Beresford’s Lost Villages


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There were 18 deserted sites recorded in the 1968 Gazetteer. Now on the Bedfordshire Historic Environment Record there are over 200 sites classified as deserted settlements. There has been little wholesale investigation of the deserted settlements of Bedfordshire but a number of projects have been invaluable in our understanding, not just of medieval Bedfordshire but also of medieval settlement in general: the research project looking at settlement development in the East Midlands (Lewis et al. 2001); and the excavations at the deserted site of Stratton.

The settlement pattern within medieval Bedfordshire is diverse. In some areas there is clear evidence of nucleated settlement, in others the landscape comprises dispersed settlement with some nucleation (Edgeworth 2007: 99). In their study of the East Midlands, Lewis, Mitchell-Fox and Dyer (2001: 57-58) divide Bedfordshire into three zones. In the claylands to the north of Bedford there is a zone of dispersed settlement with forms of settlement including interrupted rows and isolated farmsteads. In the south of the county more variety is present with small clusters, polyfocal settlements, short regular rows, interrupted rows, and numerous isolated farmsteads with occasional areas of nucleations. In north-west of the county the pattern is dominated by nucleated settlement. This shows the diversity of the settlements of Bedfordshire into which the pattern of desertion fits.

A small overview of some of the deserted villages in Bedfordshire has been undertaken by Dick Dawson (2007). This includes a number of the sites on the 1968 Gazetteer of deserted villages. These accounts not only focus on the evidence for settlement but also notable residents of the area. One downside is the lack of references or indication of the nature of the sources of some of the information, as a number of the tales seem to be folk memory rather than substantive evidence-based theories.


A small number of sites have been excavated in Bedfordshire. At Higham Gobian excavations in 1954 revealed a wall and pottery (Bedfordshire HER No. 773). At Stratton extensive excavations have shown the development of settlement from Saxon origins that continued to shift focus eastwards until the seventeenth century (Edgeworth 2007: 108). This pattern of shifting settlements has also been noted for Potton and suggested for Chellington (Edgeworth 2007: 100). This evidence would suggest a more complex settlement development and that a site such as Stratton may suggest a typical deserted medieval village with a regular layout is in fact only one stage in a more fluid process of development (Edgeworth 2007: 108).

County Boundaries

There have been many changes at the edges of the county with exchanges with Buckinghamshire, Cambridgeshire, Hertfordshire, , Huntingdonshire, and Northamptonshire. The county now includes the unitary authorities of Bedford and Luton and the county of Central Bedfordshire. Due to its location Bedfordshire has sometimes been classed as part of the South Midlands, sometimes the East Midlands, but is now administered by English Heritage as part of the East of England Region (Oake 2007: 1).

Documentary Evidence

The original 1334 record is not complete for the county, but has been supplemented with details from 1336 as these have been shown to be based on the 1334 Subsidy (Glasscock 1975). Very few tax records survive for the fourteenth-century poll taxes. There are no lists for 1377 or 1381, and a very fragmentary record survives for 1379 (Fenwick 1998). This fragmentary survival continues with the sixteenth-century lay subsidies with Bedfordshire having the poorest coverage of any county in the country (Sheail 1998: 61). The figures for the 1543 Lay Subsidy have not been published and hence are left blank here. The Diocesan Returns for 1563 for Bedfordshire can be found in the Diocese of Lincoln and survive in full (Dyer and Palliser 2005: 178).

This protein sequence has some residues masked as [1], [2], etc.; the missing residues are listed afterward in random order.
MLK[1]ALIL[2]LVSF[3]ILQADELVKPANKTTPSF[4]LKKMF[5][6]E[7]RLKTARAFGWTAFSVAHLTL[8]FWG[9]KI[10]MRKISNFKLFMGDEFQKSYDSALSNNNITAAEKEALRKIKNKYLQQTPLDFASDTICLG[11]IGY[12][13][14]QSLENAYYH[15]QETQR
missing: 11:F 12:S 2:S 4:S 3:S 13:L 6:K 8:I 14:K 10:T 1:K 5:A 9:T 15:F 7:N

Country Records

There are two HERs which cover the county. The Central Bedfordshire and Luton HER and the Bedford Borough HER. The records of both can be viewed via Heritage Gateway.


Dawson, D. 2007. Lost Villages of Bedfordshire. Hitchin: Streets Publishers.

Dyer, A. and D.M. Palliser 2005. The Diocesan Population Returns for 1563 and 1603. Oxford: Oxford University Press.

Edgeworth, M. 2007. ‘Anglo-Saxon and Medieval Bedfordshire’, in M. Oake, M. Luke, M. Dawson, M. Edgeworth and P. Murphy (eds) Bedfordshire Archaeology: Research and Archaeology: Resources Assessment, Research Agenda and Strategy: 87-118. Bedford: Bedfordshire Archaeology Monograph 9.

Fenwick, C.C. 1998. The Poll Taxes of 1377, 1379 and 1381: Part 1: Bedfordshire-Leicestershire. Oxford: Oxford University Press.

Glasscock, R.E. 1975. The Lay Subsidy of 1334. London: Oxford University Press.

Lewis, C., P. Mitchell-Fox and C. Dyer 2001. Village, Hamlet and Field: Changing Medieval Settlements in Central England. Macclesfield: Windgather Press.

Oake, M.K. 2007. ‘Introduction and Background’, in M. Oake, M. Luke, M. Dawson, M. Edgeworth and P. Murphy (eds) Bedfordshire Archaeology: Research and Archaeology: Resources Assessment, Research Agenda and Strategy: 1-6. Bedford: Bedfordshire Archaeology Monograph 9.

Sheail, J. 1998. The Regional Distribution of Wealth in England as Indicated in the 1524/5 Lay Subsidy Returns: Volume One. London: List and Index Society.

List of deserted villages recorded in 1968

Site names in italics are unlocated and so do not appear on the VIllage Explorer. For the unlocated sites, click on their names and it will take you to the basic information about this village.

  • Astwick
  • Cainhoe
  • Chalgrave
  • Chellington
  • Colworth
  • Cudessane
  • Etonbury
  • Faldo
  • Gravenhurst, Lower
  • Higham Gobion
  • Holcot
  • Holme
  • Kinwick
  • Priestley
  • Segenhoe
  • Stondon, Upper
  • Stratton
  • Sudbury